The Death of Derbforgaill

Aided (Lugdach Riab n-Derg ocus) Derbforgaill

Trans. Carl Marstrander



Derbforgaill, daughter of the king of Lochlann, loved Cú Chulainn on account of the famous stories about him. She and her handmaid came from the east in the guise of two swans until they reached Loch Cuan, a golden chain between them.

One day as they were there by the side of the lake, Cú Chulainn and his fosterling Lugaid, that is, the son of the three Finn Emna, they saw the birds.

“Shoot at the birds”, said Lugaid.

Cú Chulainn hurls a stone at them, so that it went between her ribs and was in her womb. There appeared immediately two human forms on the strand.

“You have been evil to me” said the girl, “and it is to you I have come”.

“It is true” said Cú Chulainn.

Then he sucked the stone out of the side of the girl, so that it was in his mouth with the gush of blood that was around it.

“It is to seek you I have come”, said she.

“Not so, girl”, said he.
“The side that I have sucked”, said he, “I will not mate with”.

“You will give me, then, to anyone you like”.

“Indeed I would like” said he “you to go with the noblest man in Ireland, that is, Lugaid of the Red Stripes”.

“That is fine with me” said she, “provided that I may always see you”.

She went then with Lugaid and bore him a child.

One day then, at the end of winter, there was heavy snow. The men make a big pillar from the snow. The women went on the pillars. This was their device.

“Let us make our urine into the pillar to ascertain who will make it go into it the furthest. The woman from whom it will reach through, it is she that is the best match of us”.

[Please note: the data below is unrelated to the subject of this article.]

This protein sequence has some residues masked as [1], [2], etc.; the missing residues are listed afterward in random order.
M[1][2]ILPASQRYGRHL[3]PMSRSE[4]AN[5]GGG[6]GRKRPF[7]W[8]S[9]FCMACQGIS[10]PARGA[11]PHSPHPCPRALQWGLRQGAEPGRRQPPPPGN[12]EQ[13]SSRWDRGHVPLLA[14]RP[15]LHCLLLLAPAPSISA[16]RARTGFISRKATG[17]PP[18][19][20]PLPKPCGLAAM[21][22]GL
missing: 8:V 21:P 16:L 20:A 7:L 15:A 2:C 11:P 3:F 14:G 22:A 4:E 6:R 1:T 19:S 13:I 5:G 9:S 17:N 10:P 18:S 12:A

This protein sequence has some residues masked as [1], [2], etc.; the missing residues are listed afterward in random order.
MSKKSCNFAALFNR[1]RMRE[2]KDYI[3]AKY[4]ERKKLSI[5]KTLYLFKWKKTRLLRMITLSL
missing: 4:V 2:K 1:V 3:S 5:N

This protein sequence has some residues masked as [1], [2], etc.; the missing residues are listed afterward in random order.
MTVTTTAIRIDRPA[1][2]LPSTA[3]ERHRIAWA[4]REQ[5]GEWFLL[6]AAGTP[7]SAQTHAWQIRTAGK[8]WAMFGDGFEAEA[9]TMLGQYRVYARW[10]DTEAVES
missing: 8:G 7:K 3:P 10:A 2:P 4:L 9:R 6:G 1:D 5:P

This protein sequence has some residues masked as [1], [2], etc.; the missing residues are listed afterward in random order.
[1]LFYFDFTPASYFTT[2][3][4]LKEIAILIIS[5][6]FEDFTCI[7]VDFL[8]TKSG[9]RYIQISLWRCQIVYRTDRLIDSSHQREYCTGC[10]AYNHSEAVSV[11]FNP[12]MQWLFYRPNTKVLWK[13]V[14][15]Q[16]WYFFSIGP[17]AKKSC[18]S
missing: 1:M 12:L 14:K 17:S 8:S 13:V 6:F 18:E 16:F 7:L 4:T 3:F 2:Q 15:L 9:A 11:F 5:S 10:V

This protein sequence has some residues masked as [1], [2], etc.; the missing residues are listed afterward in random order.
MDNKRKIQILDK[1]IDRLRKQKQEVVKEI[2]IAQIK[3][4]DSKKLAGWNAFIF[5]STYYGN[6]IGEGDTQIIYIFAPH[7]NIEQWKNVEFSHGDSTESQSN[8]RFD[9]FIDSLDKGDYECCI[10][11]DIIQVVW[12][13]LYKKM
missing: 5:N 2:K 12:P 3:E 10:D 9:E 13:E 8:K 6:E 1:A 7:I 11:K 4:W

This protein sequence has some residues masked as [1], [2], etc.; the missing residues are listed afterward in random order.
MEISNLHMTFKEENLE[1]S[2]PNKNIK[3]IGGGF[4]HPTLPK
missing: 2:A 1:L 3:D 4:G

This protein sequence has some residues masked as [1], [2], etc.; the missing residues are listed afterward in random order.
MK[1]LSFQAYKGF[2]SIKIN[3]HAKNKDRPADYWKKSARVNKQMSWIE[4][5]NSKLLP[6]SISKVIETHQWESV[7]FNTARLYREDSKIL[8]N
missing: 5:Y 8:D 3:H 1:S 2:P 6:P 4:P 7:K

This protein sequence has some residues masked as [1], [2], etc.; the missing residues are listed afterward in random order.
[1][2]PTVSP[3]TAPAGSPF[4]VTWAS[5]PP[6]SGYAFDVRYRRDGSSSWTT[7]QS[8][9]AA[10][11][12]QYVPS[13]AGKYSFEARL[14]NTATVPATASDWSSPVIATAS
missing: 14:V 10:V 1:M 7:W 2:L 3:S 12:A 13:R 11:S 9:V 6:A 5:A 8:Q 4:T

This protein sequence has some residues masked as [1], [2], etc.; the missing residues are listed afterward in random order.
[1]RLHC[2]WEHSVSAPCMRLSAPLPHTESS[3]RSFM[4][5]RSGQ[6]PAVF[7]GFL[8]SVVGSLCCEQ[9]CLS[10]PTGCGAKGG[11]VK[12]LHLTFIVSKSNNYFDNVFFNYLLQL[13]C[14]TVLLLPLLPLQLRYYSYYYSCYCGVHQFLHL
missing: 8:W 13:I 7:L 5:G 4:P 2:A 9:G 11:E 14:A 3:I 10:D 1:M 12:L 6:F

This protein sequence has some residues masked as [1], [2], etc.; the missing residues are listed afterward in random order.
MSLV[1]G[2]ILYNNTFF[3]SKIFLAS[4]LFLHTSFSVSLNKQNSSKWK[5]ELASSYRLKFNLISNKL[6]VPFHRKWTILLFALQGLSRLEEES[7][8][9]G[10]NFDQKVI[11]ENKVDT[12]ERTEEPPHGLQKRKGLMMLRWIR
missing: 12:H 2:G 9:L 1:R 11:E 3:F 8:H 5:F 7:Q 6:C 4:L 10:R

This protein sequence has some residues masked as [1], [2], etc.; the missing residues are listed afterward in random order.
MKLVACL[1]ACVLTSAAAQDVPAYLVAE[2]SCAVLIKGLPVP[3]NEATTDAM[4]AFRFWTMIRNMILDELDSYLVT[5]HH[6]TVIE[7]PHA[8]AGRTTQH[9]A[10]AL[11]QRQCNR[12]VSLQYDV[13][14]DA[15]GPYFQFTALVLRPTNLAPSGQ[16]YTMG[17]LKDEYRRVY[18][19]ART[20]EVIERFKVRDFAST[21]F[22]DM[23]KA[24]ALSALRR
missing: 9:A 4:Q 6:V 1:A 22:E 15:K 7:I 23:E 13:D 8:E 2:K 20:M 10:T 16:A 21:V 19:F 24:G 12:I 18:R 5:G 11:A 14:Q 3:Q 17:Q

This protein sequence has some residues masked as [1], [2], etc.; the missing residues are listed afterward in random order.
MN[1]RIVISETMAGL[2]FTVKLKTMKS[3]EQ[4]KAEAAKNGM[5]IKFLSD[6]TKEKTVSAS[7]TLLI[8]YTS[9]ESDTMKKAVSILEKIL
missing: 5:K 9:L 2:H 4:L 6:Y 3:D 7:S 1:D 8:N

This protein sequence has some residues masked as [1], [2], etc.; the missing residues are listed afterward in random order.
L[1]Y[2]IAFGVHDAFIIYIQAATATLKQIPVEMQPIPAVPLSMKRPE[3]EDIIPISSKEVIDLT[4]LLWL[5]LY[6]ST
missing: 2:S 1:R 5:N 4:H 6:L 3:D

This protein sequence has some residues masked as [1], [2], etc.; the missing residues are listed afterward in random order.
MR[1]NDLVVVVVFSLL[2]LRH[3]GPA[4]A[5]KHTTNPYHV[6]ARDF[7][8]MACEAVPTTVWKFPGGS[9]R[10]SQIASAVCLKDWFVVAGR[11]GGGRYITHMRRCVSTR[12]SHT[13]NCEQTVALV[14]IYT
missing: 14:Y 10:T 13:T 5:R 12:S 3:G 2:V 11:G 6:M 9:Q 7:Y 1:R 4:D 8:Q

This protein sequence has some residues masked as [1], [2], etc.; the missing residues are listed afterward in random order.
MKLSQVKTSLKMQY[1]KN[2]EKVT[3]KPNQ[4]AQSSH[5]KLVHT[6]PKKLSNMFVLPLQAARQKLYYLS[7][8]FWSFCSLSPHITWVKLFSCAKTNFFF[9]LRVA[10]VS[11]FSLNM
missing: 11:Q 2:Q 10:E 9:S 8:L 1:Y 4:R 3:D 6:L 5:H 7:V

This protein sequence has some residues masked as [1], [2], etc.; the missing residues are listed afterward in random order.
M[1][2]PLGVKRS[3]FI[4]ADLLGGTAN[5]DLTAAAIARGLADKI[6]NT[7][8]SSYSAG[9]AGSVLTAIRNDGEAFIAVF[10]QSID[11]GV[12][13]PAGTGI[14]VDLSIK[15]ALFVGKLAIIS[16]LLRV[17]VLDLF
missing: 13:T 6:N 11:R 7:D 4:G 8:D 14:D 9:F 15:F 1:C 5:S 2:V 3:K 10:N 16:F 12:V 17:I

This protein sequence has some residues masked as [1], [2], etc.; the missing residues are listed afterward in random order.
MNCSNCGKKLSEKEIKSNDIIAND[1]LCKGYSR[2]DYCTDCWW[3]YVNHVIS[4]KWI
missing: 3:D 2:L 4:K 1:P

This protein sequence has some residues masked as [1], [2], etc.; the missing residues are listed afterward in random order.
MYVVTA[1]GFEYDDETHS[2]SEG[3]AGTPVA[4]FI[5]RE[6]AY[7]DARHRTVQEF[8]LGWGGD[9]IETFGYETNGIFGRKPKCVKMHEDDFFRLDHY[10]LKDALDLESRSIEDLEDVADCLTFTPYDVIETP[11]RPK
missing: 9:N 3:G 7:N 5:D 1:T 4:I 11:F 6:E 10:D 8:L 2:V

It did not reach through from them, however. Derbforgaill is summoned by them. She did not desire it, because she was not foolish. Nevertheless she goes on the pillar. It slashed from her to the ground.

“If the men discover this then, no (one) will be loved in comparison with this woman. May her eyes be snatched out of her head, and her nostrils, and her two ears, and her locks. She will not be desireable then”.

Her torture is done thus and she is brought to her house afterwards. The men were in an assembly on a hillock above Emain Macha.

“(It seems) strange to me, O Lugaid”, said Cú Chulainn, “(that there is) snow on Derbforgaill’s house”.

“She is dying then”, said Lugaid.

They rush with equal speed towards the house. When she heard that she shut the house on herself.

“Open”, said Cú Chulainn.

“Lovely is the bloom under which we have parted”, said she.

It was then said:

Cú Chulainn bids me farewell,
[to whom I came from my homelands ?],
and Lugaid, vigorous with action,
to whom I gave a love which he did not take away from me.

I must go far,
not good the journey I obtained.
The separation from them will be distressful,
unless disaster and death come to me.

With Cú Chulainn, with Lugaid,
with whom there was soon terror or fear.
[If it were not for reproach and atonement ?],
there might be no regret for our union.

The union which was broken with Riab nDerg,
it is a thorn in the heart, blood of the breast.